Today, fascination with India is translating into active consideration of India as a destination for FDI. The A T Kearney study is putting India second most likely destination for FDI in 2005 behind China. It has displaced US to the third position. This is a great leap forward. India was at the 15th position, only a few years back. To quote the A T Kearney Study “India's strong performance among manufacturing and telecom & utility firms was driven largely by their desire to make productivity-enhancing investments in IT, business process outsourcing, research and development, and knowledge management activities”.
Challenges to further reforms
- Slow growth of the agricultural sector, where half of Indians earn most of their income
- Highly restrictive and complex labour laws.
- High inflation
- High poverty
- Corruption and graft
- Lack of political consensus and will
OECD summarised the key reforms that are needed:
In labour markets, employment growth has been concentrated in firms that operate in sectors not covered by India's highly restrictive labour laws. In the formal sector, where these labour laws apply, employment has been falling and firms are becoming more capital intensive despite abundant low-cost labour. Labour market reform is essential to achieve a broader-based development and provide sufficient and higher productivity jobs for the growing labour force. In product markets, inefficient government procedures, particularly in some of the states, acts as a barrier to entrepreneurship and need to be improved. Public companies are generally less productive than private firms and the privatisation programme should be revitalised. A number of barriers to competition in financial markets and some of the infrastructure sectors, which are other constraints on growth, also need to be addressed. The indirect tax system needs to be simplified to create a true national market, while for direct taxes, the taxable base should be broadened and rates lowered. Public expenditure should be re-oriented towards infrastructure investment by reducing subsidies. Furthermore, social policies should be improved to better reach the poor and—given the importance of human capital—the education system also needs to be made more efficient.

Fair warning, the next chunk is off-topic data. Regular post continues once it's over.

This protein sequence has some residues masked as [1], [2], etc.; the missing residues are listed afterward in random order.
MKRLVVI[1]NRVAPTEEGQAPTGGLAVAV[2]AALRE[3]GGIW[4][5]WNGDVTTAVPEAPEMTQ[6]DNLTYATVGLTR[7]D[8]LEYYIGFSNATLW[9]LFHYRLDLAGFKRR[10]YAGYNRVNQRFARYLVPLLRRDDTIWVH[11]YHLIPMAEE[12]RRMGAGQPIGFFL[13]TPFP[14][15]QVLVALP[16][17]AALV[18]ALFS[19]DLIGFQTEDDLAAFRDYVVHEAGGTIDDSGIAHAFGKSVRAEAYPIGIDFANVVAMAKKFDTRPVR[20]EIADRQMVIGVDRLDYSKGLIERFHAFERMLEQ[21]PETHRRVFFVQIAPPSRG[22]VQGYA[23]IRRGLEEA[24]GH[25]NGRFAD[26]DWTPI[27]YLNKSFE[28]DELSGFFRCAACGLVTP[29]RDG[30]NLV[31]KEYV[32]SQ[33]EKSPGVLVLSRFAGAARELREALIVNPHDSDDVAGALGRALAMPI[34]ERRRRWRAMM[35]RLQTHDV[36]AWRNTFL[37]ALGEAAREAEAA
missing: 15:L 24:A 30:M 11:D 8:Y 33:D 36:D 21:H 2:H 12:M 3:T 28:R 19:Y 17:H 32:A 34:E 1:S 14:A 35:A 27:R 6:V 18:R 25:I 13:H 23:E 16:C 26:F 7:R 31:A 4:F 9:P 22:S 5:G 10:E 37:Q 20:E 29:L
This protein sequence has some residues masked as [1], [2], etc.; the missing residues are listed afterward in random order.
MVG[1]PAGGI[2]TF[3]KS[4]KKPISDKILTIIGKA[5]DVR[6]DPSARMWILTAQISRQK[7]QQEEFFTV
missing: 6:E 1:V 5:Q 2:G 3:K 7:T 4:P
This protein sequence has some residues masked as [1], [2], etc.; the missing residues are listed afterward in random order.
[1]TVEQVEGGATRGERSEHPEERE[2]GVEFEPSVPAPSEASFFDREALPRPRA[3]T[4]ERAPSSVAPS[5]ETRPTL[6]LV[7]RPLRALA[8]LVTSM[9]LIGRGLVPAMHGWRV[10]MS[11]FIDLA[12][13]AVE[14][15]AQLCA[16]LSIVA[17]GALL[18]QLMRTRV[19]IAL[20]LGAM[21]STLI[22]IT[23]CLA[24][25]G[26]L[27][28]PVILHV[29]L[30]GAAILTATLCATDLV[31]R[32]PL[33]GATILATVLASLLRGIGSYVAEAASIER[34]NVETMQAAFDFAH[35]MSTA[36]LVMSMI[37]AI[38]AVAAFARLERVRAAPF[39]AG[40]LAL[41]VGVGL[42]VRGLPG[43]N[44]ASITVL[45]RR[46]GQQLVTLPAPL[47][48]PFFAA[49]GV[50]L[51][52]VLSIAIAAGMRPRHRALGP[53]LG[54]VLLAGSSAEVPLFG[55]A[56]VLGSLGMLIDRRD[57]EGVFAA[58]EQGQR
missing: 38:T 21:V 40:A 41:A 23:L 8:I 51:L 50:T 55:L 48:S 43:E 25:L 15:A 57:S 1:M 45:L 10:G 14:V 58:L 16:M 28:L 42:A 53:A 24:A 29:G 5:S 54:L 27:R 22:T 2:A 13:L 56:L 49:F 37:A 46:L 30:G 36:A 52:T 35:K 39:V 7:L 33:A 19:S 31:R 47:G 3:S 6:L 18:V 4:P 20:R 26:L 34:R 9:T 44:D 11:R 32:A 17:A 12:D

Reforms at the state level
The analysis of this report suggests that the differences in economic performance across states are associated with the extent to which states have introduced market-oriented reforms. Thus, further reforms on these lines, complemented with measures to improve infrastructure, education and basic services, would increase the potential for growth outside of agriculture and thus boost better-paid employment, which is a key to sharing the fruits of growth and lowering poverty.
- For a complete history & analysis of liberalisation episodes in India, see: Sharma, Chanchal Kumar (2011) "A Discursive Dominance Theory of Economic Reforms Sustainability." India Review (Routledge, UK)126-84
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- For a critique of the existing explanations and a comprehensive alternative explanation see: Sharma, Chanchal Kumar (2011) "A Discursive Dominance Theory of Economic Reforms Sustainability." India Review (Routledge, UK)126-84